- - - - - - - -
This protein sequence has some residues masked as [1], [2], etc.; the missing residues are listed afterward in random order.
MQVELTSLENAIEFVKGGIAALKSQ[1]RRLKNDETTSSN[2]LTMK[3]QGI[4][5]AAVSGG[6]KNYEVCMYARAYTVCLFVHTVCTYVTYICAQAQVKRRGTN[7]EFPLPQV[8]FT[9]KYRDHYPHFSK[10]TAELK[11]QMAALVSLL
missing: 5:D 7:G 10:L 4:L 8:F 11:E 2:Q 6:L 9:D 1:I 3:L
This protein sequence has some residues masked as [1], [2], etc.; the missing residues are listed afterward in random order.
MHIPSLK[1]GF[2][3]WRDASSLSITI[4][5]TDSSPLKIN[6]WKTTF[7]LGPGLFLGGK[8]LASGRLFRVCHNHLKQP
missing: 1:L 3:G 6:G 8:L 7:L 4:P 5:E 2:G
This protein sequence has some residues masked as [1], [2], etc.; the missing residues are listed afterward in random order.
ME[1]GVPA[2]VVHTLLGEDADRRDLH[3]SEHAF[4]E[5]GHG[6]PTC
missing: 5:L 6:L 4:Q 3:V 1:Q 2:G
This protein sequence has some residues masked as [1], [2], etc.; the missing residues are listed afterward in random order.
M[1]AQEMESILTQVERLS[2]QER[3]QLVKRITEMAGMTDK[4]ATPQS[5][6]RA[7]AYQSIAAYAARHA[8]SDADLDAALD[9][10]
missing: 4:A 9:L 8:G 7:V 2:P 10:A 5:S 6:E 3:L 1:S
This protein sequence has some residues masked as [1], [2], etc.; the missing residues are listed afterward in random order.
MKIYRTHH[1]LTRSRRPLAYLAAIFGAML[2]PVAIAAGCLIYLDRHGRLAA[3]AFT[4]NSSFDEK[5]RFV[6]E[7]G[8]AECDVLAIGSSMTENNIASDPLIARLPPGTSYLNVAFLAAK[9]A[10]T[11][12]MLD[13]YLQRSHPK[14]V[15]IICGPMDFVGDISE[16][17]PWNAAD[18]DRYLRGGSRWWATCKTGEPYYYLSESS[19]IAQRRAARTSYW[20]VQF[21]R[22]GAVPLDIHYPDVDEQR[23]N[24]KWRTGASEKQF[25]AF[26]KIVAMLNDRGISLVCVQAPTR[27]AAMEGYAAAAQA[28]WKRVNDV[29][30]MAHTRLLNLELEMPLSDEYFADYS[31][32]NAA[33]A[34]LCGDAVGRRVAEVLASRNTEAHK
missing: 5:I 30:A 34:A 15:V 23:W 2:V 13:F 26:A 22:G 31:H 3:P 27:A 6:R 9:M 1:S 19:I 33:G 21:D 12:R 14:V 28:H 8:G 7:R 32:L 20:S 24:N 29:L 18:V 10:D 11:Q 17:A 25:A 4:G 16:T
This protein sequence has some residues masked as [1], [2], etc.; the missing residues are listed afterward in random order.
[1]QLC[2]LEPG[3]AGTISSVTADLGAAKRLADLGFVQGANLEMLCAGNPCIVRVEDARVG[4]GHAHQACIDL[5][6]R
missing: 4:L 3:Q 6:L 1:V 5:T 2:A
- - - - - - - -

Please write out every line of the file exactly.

This protein sequence has some residues masked as [1], [2], etc.; the missing residues are listed afterward in random order.
MQVELTSLENAIEFVKGGIAALKSQ[1]RRLKNDETTSSN[2]LTMK[3]QGI[4][5]AAVSGG[6]KNYEVCMYARAYTVCLFVHTVCTYVTYICAQAQVKRRGTN[7]EFPLPQV[8]FT[9]KYRDHYPHFSK[10]TAELK[11]QMAALVSLL
missing: 5:D 7:G 10:L 4:L 8:F 11:E 2:Q 6:L 9:D 1:I 3:L
This protein sequence has some residues masked as [1], [2], etc.; the missing residues are listed afterward in random order.
MHIPSLK[1]GF[2][3]WRDASSLSITI[4][5]TDSSPLKIN[6]WKTTF[7]LGPGLFLGGK[8]LASGRLFRVCHNHLKQP
missing: 1:L 3:G 6:G 8:L 7:L 4:P 5:E 2:G
This protein sequence has some residues masked as [1], [2], etc.; the missing residues are listed afterward in random order.
ME[1]GVPA[2]VVHTLLGEDADRRDLH[3]SEHAF[4]E[5]GHG[6]PTC
missing: 5:L 6:L 4:Q 3:V 1:Q 2:G
This protein sequence has some residues masked as [1], [2], etc.; the missing residues are listed afterward in random order.
M[1]AQEMESILTQVERLS[2]QER[3]QLVKRITEMAGMTDK[4]ATPQS[5][6]RA[7]AYQSIAAYAARHA[8]SDADLDAALD[9][10]
missing: 4:A 9:L 8:G 7:V 2:P 10:A 5:S 6:E 3:L 1:S
This protein sequence has some residues masked as [1], [2], etc.; the missing residues are listed afterward in random order.
MKIYRTHH[1]LTRSRRPLAYLAAIFGAML[2]PVAIAAGCLIYLDRHGRLAA[3]AFT[4]NSSFDEK[5]RFV[6]E[7]G[8]AECDVLAIGSSMTENNIASDPLIARLPPGTSYLNVAFLAAK[9]A[10]T[11][12]MLD[13]YLQRSHPK[14]V[15]IICGPMDFVGDISE[16][17]PWNAAD[18]DRYLRGGSRWWATCKTGEPYYYLSESS[19]IAQRRAARTSYW[20]VQF[21]R[22]GAVPLDIHYPDVDEQR[23]N[24]KWRTGASEKQF[25]AF[26]KIVAMLNDRGISLVCVQAPTR[27]AAMEGYAAAAQA[28]WKRVNDV[29][30]MAHTRLLNLELEMPLSDEYFADYS[31][32]NAA[33]A[34]LCGDAVGRRVAEVLASRNTEAHK
missing: 5:I 30:A 34:A 15:V 23:W 2:V 13:F 26:A 22:G 31:H 3:P 27:A 6:R 9:M 1:S 19:I 33:G 21:D 12:R 14:V 28:H 8:G 7:R 32:L 20:S 24:N 29:L 18:V 10:D 11:Q 17:A 25:A 4:G 16:T
This protein sequence has some residues masked as [1], [2], etc.; the missing residues are listed afterward in random order.
[1]QLC[2]LEPG[3]AGTISSVTADLGAAKRLADLGFVQGANLEMLCAGNPCIVRVEDARVG[4]GHAHQACIDL[5][6]R
missing: 4:L 3:Q 6:L 1:V 5:T 2:A